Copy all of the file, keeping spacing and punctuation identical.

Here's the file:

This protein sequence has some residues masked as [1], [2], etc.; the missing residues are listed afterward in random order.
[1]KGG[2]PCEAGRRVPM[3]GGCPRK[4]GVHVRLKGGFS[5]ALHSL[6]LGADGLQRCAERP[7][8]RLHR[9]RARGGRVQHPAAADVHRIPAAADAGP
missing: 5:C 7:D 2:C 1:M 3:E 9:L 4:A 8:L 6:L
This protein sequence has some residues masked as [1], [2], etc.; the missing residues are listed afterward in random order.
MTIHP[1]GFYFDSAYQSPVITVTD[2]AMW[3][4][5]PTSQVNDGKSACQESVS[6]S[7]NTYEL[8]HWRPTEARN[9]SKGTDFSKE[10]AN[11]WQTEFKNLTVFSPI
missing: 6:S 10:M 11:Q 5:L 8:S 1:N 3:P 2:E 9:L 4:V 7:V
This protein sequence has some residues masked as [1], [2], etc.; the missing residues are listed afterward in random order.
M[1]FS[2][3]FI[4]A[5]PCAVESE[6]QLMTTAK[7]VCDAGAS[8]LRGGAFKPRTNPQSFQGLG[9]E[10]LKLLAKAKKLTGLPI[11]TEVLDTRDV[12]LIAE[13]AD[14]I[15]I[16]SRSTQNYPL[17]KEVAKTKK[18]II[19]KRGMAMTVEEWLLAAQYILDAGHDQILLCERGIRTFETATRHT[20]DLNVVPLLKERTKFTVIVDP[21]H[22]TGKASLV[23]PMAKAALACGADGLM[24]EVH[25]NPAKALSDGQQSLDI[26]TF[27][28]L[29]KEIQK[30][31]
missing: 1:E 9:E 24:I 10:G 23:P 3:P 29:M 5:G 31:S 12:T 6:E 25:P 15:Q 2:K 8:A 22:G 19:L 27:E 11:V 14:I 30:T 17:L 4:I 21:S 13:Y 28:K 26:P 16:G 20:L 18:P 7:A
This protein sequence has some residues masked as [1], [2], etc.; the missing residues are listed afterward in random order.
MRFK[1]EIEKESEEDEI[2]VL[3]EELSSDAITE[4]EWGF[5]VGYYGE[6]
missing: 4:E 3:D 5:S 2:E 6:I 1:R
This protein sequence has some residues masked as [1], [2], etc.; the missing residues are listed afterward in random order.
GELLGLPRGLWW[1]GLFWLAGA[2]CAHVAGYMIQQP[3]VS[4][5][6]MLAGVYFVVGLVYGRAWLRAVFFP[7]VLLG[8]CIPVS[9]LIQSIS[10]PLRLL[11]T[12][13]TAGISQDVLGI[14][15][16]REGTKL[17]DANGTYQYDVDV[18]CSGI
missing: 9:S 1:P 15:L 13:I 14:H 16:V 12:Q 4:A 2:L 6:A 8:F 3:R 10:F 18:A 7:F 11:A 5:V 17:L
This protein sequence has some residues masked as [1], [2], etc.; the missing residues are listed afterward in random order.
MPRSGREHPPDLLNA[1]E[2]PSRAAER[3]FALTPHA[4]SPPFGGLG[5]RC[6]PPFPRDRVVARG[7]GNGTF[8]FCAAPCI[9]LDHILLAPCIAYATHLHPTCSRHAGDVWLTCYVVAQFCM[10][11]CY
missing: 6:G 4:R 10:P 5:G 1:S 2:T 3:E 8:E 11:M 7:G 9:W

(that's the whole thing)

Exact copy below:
This protein sequence has some residues masked as [1], [2], etc.; the missing residues are listed afterward in random order.
[1]KGG[2]PCEAGRRVPM[3]GGCPRK[4]GVHVRLKGGFS[5]ALHSL[6]LGADGLQRCAERP[7][8]RLHR[9]RARGGRVQHPAAADVHRIPAAADAGP
missing: 5:C 7:D 2:C 1:M 3:E 9:L 4:A 8:L 6:L
This protein sequence has some residues masked as [1], [2], etc.; the missing residues are listed afterward in random order.
MTIHP[1]GFYFDSAYQSPVITVTD[2]AMW[3][4][5]PTSQVNDGKSACQESVS[6]S[7]NTYEL[8]HWRPTEARN[9]SKGTDFSKE[10]AN[11]WQTEFKNLTVFSPI
missing: 6:S 10:M 11:Q 5:L 8:S 1:N 3:P 2:E 9:L 4:V 7:V
This protein sequence has some residues masked as [1], [2], etc.; the missing residues are listed afterward in random order.
M[1]FS[2][3]FI[4]A[5]PCAVESE[6]QLMTTAK[7]VCDAGAS[8]LRGGAFKPRTNPQSFQGLG[9]E[10]LKLLAKAKKLTGLPI[11]TEVLDTRDV[12]LIAE[13]AD[14]I[15]I[16]SRSTQNYPL[17]KEVAKTKK[18]II[19]KRGMAMTVEEWLLAAQYILDAGHDQILLCERGIRTFETATRHT[20]DLNVVPLLKERTKFTVIVDP[21]H[22]TGKASLV[23]PMAKAALACGADGLM[24]EVH[25]NPAKALSDGQQSLDI[26]TF[27][28]L[29]KEIQK[30][31]
missing: 1:E 9:E 24:I 10:G 23:P 3:P 29:M 5:G 31:S 12:T 6:E 25:P 15:Q 2:K 8:A 22:G 19:L 27:E 11:V 14:I 30:T 17:L 4:I 21:S 13:Y 28:K 26:P 16:G 20:L 18:P 7:A
This protein sequence has some residues masked as [1], [2], etc.; the missing residues are listed afterward in random order.
MRFK[1]EIEKESEEDEI[2]VL[3]EELSSDAITE[4]EWGF[5]VGYYGE[6]
missing: 4:E 3:D 5:S 2:E 6:I 1:R
This protein sequence has some residues masked as [1], [2], etc.; the missing residues are listed afterward in random order.
GELLGLPRGLWW[1]GLFWLAGA[2]CAHVAGYMIQQP[3]VS[4][5][6]MLAGVYFVVGLVYGRAWLRAVFFP[7]VLLG[8]CIPVS[9]LIQSIS[10]PLRLL[11]T[12][13]TAGISQDVLGI[14][15][16]REGTKL[17]DANGTYQYDVDV[18]CSGI
missing: 9:S 1:P 15:L 13:I 14:H 16:V 12:Q 4:A 2:L 6:A 8:F 3:R 10:F 18:A 7:F 11:A 5:V 17:L
This protein sequence has some residues masked as [1], [2], etc.; the missing residues are listed afterward in random order.
MPRSGREHPPDLLNA[1]E[2]PSRAAER[3]FALTPHA[4]SPPFGGLG[5]RC[6]PPFPRDRVVARG[7]GNGTF[8]FCAAPCI[9]LDHILLAPCIAYATHLHPTCSRHAGDVWLTCYVVAQFCM[10][11]CY
missing: 6:G 4:R 10:P 5:G 1:S 2:T 3:E 8:E 11:M 7:G 9:W